Book Review: Cooking as Chemistry

tea bag

Questions about tea are answered in Hervé This's latest book.

Hervé This. Kitchen Mysteries: Revealing the Science of Cooking, translated by Jody Gladding, New York: Columbia University Press, 2007.  220 pp.

This is Hervé This’s second book to be translated from French and published by the Arts and Traditions of the Table series edited by Albert Sonnenfeld (for full disclosure, my own book Salt, Grain of Life appeared in the same series). The series consists of 39 segments, each devoted to the science behind an aspect of cooking.

The tone of voice of Dr. This’s Kitchen Mysteries is unmistakably similar to Michael Faraday’s in his Christmas lectures at the Royal Institution in the early and mid-19th century. There are worse examples to set for oneself. But is Dr. This’s popularization as successful as Faraday’s discourse on the flame of a candle? Specifically, does it convey equally fine chemistry from seemingly mundane examples?

One would imagine a 21st-century Faraday describing to us, for instance, a cup of cocoa: relating its Amerindian origins; illuminating the possibly addictive chemical components that contribute to its aroma; detailing the ingredients and crystallization process of cocoa butter; explaining why the addition of cocoa powder affects sound velocity in water or milk; giving the reason for foam on cocoa’s surface; telling why hot cocoa carries more antioxidants than cold.

Dr. This does not discuss cocoa, but tea is one of his topics. He poses and answers four questions about tea: how long should it steep, should milk be added to the cup before or after the tea, why does lemon juice discolor tea, and how does one avoid spilling the tea when pouring it. On the infusion process, the author is noncommittal, stating only that one should avoid extracting too much of the bitter and astringent tannins. On adding milk, he explains very clearly that milk proteins sequester the tannins as long as they are not denatured by the heat; one ought thus to add hot tea to cold milk. Lemon acidity affects dye molecules in the tea that regulate pH. And, while he does not answer the fourth query, he does explain the physical source of the problem.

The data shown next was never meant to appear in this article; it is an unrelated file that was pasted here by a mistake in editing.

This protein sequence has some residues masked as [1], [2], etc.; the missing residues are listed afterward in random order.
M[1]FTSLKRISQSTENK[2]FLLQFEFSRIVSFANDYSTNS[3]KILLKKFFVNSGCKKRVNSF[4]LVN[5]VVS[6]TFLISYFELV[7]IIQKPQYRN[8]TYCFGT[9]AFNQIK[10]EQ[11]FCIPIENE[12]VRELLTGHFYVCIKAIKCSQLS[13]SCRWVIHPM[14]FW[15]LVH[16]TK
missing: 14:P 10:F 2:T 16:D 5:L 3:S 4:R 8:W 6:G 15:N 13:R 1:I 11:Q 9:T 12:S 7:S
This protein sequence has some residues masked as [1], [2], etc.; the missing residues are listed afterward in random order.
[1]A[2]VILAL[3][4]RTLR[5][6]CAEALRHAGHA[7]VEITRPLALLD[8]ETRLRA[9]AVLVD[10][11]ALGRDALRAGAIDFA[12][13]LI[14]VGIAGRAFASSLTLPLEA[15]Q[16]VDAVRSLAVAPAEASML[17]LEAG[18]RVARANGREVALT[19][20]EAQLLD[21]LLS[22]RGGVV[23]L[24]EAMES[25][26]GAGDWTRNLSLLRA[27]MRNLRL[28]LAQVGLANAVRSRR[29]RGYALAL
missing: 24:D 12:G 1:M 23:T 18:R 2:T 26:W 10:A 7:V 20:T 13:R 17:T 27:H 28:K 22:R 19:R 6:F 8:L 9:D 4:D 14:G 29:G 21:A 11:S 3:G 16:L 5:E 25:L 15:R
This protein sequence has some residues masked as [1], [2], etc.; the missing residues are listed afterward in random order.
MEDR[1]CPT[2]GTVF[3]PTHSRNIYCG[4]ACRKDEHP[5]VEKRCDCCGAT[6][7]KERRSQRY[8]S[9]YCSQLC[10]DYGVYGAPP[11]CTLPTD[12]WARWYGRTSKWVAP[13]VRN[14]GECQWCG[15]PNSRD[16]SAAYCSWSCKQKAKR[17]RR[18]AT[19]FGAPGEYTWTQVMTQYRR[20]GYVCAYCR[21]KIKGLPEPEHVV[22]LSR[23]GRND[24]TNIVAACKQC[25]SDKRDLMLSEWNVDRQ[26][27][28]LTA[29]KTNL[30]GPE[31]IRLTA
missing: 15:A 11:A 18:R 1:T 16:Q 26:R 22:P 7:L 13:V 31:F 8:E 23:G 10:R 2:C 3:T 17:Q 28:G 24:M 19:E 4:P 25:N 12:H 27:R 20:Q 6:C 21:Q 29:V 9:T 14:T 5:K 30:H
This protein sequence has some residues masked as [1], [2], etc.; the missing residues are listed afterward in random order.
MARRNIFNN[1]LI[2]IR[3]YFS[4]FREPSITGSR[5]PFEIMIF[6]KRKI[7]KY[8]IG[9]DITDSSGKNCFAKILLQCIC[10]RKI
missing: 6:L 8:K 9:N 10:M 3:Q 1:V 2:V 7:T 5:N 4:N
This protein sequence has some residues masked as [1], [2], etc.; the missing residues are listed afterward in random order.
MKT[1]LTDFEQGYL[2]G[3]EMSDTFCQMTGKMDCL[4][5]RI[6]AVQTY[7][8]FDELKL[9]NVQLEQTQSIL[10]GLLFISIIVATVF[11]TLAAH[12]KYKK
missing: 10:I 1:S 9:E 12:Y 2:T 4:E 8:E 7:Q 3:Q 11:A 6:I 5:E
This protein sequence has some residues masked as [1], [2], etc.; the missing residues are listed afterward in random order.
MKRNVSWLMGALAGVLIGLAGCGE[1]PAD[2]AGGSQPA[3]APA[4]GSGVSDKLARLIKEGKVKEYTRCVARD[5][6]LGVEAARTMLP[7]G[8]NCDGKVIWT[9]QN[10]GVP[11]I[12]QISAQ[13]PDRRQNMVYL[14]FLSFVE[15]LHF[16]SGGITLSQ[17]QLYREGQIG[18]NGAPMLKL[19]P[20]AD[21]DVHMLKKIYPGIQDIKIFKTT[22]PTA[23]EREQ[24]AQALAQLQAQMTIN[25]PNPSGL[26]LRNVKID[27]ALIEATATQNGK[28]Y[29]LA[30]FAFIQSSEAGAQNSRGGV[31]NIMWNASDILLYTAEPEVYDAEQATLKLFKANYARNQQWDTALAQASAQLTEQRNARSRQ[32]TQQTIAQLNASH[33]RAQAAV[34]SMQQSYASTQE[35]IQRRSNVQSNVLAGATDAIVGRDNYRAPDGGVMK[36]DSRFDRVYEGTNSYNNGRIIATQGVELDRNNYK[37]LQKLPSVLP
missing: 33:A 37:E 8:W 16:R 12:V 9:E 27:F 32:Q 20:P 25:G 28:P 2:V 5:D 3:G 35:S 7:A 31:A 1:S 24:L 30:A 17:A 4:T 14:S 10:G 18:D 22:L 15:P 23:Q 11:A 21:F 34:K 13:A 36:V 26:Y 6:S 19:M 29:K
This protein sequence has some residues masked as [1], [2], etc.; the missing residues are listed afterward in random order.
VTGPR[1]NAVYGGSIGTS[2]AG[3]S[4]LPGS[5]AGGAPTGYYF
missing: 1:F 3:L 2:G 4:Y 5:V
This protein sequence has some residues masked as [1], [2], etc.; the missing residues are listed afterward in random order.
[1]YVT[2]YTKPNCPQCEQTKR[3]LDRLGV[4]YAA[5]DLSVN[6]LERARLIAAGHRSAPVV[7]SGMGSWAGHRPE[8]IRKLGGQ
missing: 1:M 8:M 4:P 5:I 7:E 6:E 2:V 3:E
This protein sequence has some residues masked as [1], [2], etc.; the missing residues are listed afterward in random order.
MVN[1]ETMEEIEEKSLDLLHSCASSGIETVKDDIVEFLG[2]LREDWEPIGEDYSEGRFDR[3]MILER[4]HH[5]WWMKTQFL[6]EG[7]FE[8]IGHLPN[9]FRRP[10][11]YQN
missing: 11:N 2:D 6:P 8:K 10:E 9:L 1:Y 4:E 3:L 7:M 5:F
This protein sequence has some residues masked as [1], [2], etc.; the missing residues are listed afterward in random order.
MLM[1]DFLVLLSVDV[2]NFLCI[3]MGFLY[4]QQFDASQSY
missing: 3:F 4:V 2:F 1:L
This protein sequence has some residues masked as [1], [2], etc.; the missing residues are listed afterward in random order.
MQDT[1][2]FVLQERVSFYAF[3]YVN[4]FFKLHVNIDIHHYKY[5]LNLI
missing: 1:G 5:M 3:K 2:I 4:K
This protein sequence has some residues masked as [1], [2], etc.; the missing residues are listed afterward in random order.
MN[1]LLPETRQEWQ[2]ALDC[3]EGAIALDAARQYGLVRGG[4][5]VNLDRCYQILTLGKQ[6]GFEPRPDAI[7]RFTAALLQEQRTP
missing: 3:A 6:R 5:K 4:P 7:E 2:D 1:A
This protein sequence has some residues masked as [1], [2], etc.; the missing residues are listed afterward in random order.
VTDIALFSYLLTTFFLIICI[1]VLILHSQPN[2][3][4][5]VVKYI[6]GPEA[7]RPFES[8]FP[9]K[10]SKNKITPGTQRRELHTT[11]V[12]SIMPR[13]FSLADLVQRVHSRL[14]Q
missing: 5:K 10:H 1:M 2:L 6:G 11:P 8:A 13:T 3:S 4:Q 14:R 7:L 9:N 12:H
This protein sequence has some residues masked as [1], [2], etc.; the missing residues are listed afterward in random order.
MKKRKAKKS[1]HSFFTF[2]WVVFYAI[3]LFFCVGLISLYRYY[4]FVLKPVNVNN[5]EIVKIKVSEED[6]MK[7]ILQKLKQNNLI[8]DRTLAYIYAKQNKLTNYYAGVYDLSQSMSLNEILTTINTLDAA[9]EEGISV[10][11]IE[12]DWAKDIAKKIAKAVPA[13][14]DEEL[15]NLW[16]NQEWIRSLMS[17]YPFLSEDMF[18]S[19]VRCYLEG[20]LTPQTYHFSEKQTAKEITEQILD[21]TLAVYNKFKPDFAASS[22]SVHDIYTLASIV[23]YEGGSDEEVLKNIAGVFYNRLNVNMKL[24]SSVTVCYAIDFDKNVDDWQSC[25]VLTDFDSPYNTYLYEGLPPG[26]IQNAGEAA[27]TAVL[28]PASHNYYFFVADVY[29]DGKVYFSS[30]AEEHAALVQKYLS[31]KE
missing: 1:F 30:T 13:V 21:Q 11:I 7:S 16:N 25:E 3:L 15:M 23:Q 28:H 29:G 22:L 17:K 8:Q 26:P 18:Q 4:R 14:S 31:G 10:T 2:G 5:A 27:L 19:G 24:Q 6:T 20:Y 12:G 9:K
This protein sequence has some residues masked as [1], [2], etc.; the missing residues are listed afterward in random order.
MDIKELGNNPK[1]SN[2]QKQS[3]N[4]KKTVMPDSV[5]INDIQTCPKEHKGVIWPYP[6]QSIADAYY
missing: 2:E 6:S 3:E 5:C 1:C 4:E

The tea example is a good illustration of Dr. This’s method of going back and forth between the kitchen and the lab bench to account for conventional kitchen wisdom. Unsurprisingly, he often concludes that the latter—what is taken as truth in the kitchen—is rarely based in fact. Dr. This takes the easy road of debunking conventional wisdom. There are more arduous tasks. After all, science is based on empirical evidence, and trial and error, and thus by its very nature is the enemy of both common sense and conventional wisdom. In other words, this book may lack a sense of wonder.

Kitchen Mysteries rides on the current fashion for so-called “molecular gastronomy.” Some of the leading chefs, chief among them the Catalan wizard Ferran Adriá of the restaurant El Bulli in northeastern Spain, experiment in their kitchens as if they were laboratories. In the United States, Grant Achatz, of the Alinea restaurant in Chicago, received the 2008 America’s Best Chef Award from the James Beard Foundation. Achatz, recently profiled in the New Yorker, has done much to define this movement, which devises dishes with novel textures and flavors from gels, polyelectrolytes, and other materials from the field known only yesteryear as colloidal chemistry.

How does this book read? It lacks fluidity. My recommendation is to sample a bit at a time and to savor one section before ingesting another. Also, the translation is awkward. How can a sauce “walk a thin line?” (p. 114). Or why write, “If lemon juice or vinegar are heated in the presence of amylose and amylopectin chains, they break down these chains into shorter ones that bind less well with water,” (29 words, p. 125) when the identical meaning is conveyed by “amylose and amylopectin chains break under hot lemon juice or vinegar. The ensuing shorter chains bind water less well” (19 words).

But the book remains captivating for its subject matter. Cooking is part of our daily life. Cuisine is an enchanting part of our leisure time. Dr. This’s book offers expert explanations that give the reader a better understanding of both cooking and cuisine. As such, it is enticing.

Pierre Laszlo, an emeritus professor of chemistry, enjoys a second career as a science writer. His latest book is Citrus: A History.